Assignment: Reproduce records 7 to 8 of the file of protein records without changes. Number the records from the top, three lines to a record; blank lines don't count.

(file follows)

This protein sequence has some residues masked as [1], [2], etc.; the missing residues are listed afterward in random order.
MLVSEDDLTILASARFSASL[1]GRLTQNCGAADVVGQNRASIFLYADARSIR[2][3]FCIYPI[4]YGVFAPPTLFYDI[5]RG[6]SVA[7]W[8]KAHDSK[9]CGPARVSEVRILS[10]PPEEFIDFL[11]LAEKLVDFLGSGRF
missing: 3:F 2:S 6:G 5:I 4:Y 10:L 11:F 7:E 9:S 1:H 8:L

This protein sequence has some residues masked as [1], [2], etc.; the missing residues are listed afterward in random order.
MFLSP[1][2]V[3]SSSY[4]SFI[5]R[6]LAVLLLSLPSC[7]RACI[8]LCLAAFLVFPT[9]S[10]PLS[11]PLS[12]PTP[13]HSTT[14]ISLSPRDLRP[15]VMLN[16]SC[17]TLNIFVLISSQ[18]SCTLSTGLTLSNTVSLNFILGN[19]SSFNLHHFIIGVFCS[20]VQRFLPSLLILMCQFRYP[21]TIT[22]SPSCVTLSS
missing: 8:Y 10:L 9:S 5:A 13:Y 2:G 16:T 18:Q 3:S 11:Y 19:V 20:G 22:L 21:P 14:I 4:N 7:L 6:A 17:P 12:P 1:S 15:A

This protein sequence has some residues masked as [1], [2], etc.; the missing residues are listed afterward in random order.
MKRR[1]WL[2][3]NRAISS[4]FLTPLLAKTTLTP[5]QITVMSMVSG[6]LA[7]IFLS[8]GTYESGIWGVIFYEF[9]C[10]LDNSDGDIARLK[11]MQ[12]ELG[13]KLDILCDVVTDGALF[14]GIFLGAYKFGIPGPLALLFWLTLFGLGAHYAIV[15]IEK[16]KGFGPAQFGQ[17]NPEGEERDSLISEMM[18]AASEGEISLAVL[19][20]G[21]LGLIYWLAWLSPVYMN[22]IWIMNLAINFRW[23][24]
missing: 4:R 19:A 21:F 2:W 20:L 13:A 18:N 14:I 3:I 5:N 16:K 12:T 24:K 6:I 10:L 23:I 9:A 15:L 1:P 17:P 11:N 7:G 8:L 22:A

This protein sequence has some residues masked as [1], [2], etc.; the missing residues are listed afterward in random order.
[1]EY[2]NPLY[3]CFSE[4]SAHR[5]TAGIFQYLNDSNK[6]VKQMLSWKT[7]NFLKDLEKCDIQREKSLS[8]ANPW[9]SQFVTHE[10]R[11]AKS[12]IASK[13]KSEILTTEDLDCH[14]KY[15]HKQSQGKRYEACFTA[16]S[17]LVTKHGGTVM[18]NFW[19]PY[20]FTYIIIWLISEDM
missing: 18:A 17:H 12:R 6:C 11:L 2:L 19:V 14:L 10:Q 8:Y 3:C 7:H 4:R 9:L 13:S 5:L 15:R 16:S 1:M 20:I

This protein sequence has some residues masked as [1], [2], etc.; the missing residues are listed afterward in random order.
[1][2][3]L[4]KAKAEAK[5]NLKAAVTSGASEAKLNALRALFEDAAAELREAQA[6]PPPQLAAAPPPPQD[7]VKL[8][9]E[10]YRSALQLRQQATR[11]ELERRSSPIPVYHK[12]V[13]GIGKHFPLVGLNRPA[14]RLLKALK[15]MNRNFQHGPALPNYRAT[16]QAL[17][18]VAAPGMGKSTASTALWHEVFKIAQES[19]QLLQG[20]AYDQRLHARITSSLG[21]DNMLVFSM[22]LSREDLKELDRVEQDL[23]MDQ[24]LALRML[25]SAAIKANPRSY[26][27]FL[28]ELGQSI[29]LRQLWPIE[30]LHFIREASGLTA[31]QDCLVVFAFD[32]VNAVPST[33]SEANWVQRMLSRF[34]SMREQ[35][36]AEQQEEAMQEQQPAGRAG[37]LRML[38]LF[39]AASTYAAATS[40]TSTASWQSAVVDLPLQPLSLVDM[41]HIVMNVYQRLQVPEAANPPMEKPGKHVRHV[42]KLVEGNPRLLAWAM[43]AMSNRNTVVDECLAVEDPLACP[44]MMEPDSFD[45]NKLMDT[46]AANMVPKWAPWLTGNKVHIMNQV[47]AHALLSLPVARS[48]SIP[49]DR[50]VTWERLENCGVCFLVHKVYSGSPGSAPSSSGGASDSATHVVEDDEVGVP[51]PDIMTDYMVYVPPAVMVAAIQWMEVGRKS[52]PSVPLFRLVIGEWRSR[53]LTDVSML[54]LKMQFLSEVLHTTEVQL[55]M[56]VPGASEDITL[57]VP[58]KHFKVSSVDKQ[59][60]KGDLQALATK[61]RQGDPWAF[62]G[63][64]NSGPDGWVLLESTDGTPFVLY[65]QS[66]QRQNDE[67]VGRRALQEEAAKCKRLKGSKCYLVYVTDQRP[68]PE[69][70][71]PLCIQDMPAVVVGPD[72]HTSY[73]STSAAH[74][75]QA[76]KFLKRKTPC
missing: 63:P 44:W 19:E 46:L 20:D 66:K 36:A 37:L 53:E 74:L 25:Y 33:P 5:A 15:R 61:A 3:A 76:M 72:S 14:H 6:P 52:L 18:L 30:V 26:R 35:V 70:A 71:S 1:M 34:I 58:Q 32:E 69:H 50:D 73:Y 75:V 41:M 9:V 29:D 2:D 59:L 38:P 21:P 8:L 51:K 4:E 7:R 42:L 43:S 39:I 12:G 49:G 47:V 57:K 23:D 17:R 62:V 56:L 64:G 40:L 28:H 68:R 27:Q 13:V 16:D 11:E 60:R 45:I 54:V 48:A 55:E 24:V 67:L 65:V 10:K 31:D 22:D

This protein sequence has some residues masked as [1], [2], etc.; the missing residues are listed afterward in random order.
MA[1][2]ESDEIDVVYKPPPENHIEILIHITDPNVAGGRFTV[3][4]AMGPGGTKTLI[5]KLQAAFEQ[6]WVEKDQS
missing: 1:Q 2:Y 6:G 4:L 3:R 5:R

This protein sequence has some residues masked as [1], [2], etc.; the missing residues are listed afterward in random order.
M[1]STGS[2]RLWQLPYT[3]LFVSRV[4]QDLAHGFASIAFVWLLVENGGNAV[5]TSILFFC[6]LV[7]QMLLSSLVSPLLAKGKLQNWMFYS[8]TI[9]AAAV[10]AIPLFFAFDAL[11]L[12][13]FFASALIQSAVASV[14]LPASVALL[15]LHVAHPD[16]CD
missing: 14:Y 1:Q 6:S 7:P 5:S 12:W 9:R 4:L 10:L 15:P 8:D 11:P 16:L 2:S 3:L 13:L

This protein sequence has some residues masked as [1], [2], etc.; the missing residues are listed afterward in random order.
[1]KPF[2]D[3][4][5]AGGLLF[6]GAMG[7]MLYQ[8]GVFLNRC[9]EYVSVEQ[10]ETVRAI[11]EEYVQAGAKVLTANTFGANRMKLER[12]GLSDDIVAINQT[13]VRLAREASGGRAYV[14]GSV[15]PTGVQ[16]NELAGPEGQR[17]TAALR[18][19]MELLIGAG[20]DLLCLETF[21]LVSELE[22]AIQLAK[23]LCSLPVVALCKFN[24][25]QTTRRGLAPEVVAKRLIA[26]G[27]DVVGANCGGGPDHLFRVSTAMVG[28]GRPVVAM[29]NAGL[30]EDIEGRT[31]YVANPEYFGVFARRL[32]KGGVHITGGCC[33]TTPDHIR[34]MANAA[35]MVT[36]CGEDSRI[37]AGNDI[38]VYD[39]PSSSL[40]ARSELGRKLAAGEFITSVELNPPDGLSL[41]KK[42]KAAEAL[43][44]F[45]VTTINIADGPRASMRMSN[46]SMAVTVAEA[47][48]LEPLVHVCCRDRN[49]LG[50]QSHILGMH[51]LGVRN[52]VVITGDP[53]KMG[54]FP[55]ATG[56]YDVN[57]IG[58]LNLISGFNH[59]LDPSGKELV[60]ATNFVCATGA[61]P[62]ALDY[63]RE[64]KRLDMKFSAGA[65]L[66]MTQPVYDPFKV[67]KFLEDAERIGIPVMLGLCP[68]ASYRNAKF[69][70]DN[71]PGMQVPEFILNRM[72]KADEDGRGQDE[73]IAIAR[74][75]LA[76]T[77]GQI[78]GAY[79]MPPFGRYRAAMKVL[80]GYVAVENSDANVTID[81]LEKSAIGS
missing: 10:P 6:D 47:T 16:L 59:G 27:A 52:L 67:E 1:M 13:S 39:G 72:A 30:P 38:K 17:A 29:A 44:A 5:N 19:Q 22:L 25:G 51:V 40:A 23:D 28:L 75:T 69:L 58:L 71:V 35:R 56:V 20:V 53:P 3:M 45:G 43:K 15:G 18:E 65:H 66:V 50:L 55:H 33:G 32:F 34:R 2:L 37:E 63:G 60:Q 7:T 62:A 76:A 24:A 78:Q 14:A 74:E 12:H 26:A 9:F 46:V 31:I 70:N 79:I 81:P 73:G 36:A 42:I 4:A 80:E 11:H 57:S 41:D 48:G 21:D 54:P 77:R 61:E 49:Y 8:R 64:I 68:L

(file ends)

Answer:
This protein sequence has some residues masked as [1], [2], etc.; the missing residues are listed afterward in random order.
M[1]STGS[2]RLWQLPYT[3]LFVSRV[4]QDLAHGFASIAFVWLLVENGGNAV[5]TSILFFC[6]LV[7]QMLLSSLVSPLLAKGKLQNWMFYS[8]TI[9]AAAV[10]AIPLFFAFDAL[11]L[12][13]FFASALIQSAVASV[14]LPASVALL[15]LHVAHPD[16]CD
missing: 14:Y 1:Q 6:S 7:P 5:S 12:W 9:R 4:L 10:L 15:P 8:D 11:P 16:L 2:S 3:L 13:L

This protein sequence has some residues masked as [1], [2], etc.; the missing residues are listed afterward in random order.
[1]KPF[2]D[3][4][5]AGGLLF[6]GAMG[7]MLYQ[8]GVFLNRC[9]EYVSVEQ[10]ETVRAI[11]EEYVQAGAKVLTANTFGANRMKLER[12]GLSDDIVAINQT[13]VRLAREASGGRAYV[14]GSV[15]PTGVQ[16]NELAGPEGQR[17]TAALR[18][19]MELLIGAG[20]DLLCLETF[21]LVSELE[22]AIQLAK[23]LCSLPVVALCKFN[24][25]QTTRRGLAPEVVAKRLIA[26]G[27]DVVGANCGGGPDHLFRVSTAMVG[28]GRPVVAM[29]NAGL[30]EDIEGRT[31]YVANPEYFGVFARRL[32]KGGVHITGGCC[33]TTPDHIR[34]MANAA[35]MVT[36]CGEDSRI[37]AGNDI[38]VYD[39]PSSSL[40]ARSELGRKLAAGEFITSVELNPPDGLSL[41]KK[42]KAAEAL[43][44]F[45]VTTINIADGPRASMRMSN[46]SMAVTVAEA[47][48]LEPLVHVCCRDRN[49]LG[50]QSHILGMH[51]LGVRN[52]VVITGDP[53]KMG[54]FP[55]ATG[56]YDVN[57]IG[58]LNLISGFNH[59]LDPSGKELV[60]ATNFVCATGA[61]P[62]ALDY[63]RE[64]KRLDMKFSAGA[65]L[66]MTQPVYDPFKV[67]KFLEDAERIGIPVMLGLCP[68]ASYRNAKF[69][70]DN[71]PGMQVPEFILNRM[72]KADEDGRGQDE[73]IAIAR[74][75]LA[76]T[77]GQI[78]GAY[79]MPPFGRYRAAMKVL[80]GYVAVENSDANVTID[81]LEKSAIGS
missing: 10:P 6:D 47:T 16:L 59:G 27:A 52:L 67:E 1:M 13:S 39:G 72:A 30:P 38:K 17:A 29:A 44:A 5:N 19:Q 22:L 25:G 51:V 40:A 23:D 28:L 75:T 69:L 58:L 71:V 35:R 56:V 20:V 53:P 3:M 45:G 43:K 15:G 18:E 65:H 66:V 50:L 55:H 33:G 32:F 34:R 2:L 37:E 63:G 60:Q 7:T 62:A 76:A 24:A 78:Q 14:A 74:E 12:H 26:A 9:F 46:V 31:I 70:N 79:I 81:P 73:G 36:A 42:I 4:A 80:E 11:H 57:S 41:D 48:G 21:D 54:P 77:R 61:E 49:Y 8:R 64:I 68:L